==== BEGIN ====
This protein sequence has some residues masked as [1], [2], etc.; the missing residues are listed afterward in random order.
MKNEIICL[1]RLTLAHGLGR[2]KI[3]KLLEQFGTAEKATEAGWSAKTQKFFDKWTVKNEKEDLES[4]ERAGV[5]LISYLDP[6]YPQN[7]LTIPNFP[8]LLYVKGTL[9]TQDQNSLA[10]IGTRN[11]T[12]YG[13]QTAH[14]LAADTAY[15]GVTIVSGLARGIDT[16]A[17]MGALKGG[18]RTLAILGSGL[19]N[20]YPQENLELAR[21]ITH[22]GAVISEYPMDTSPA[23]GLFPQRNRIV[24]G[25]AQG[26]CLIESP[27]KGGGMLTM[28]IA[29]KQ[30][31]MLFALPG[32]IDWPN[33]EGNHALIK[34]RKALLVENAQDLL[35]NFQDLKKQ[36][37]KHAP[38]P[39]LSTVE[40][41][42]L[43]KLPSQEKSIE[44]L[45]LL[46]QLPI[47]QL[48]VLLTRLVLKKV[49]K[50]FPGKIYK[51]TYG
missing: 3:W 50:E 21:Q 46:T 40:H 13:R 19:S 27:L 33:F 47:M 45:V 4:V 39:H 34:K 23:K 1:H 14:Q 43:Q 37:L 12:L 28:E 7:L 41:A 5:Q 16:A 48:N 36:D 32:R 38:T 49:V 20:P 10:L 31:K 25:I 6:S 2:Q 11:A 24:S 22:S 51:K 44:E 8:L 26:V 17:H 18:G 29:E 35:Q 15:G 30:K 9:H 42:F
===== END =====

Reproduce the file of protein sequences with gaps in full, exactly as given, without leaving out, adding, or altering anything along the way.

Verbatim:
This protein sequence has some residues masked as [1], [2], etc.; the missing residues are listed afterward in random order.
MKNEIICL[1]RLTLAHGLGR[2]KI[3]KLLEQFGTAEKATEAGWSAKTQKFFDKWTVKNEKEDLES[4]ERAGV[5]LISYLDP[6]YPQN[7]LTIPNFP[8]LLYVKGTL[9]TQDQNSLA[10]IGTRN[11]T[12]YG[13]QTAH[14]LAADTAY[15]GVTIVSGLARGIDT[16]A[17]MGALKGG[18]RTLAILGSGL[19]N[20]YPQENLELAR[21]ITH[22]GAVISEYPMDTSPA[23]GLFPQRNRIV[24]G[25]AQG[26]CLIESP[27]KGGGMLTM[28]IA[29]KQ[30][31]MLFALPG[32]IDWPN[33]EGNHALIK[34]RKALLVENAQDLL[35]NFQDLKKQ[36][37]KHAP[38]P[39]LSTVE[40][41][42]L[43]KLPSQEKSIE[44]L[45]LL[46]QLPI[47]QL[48]VLLTRLVLKKV[49]K[50]FPGKIYK[51]TYG
missing: 3:W 50:E 21:Q 46:T 40:H 13:R 19:S 27:L 33:F 47:M 45:V 4:V 39:H 34:K 23:K 1:H 14:Q 43:Q 37:L 12:L 28:E 7:L 41:A 5:Q 16:A 48:N 36:D 32:R 38:T 49:V 20:P 10:L 31:K 25:I 6:S 2:Q 11:A 24:S 22:S 51:K 44:E 8:L 26:V 17:H 18:G 29:E 35:Q 15:G 30:K 9:H 42:F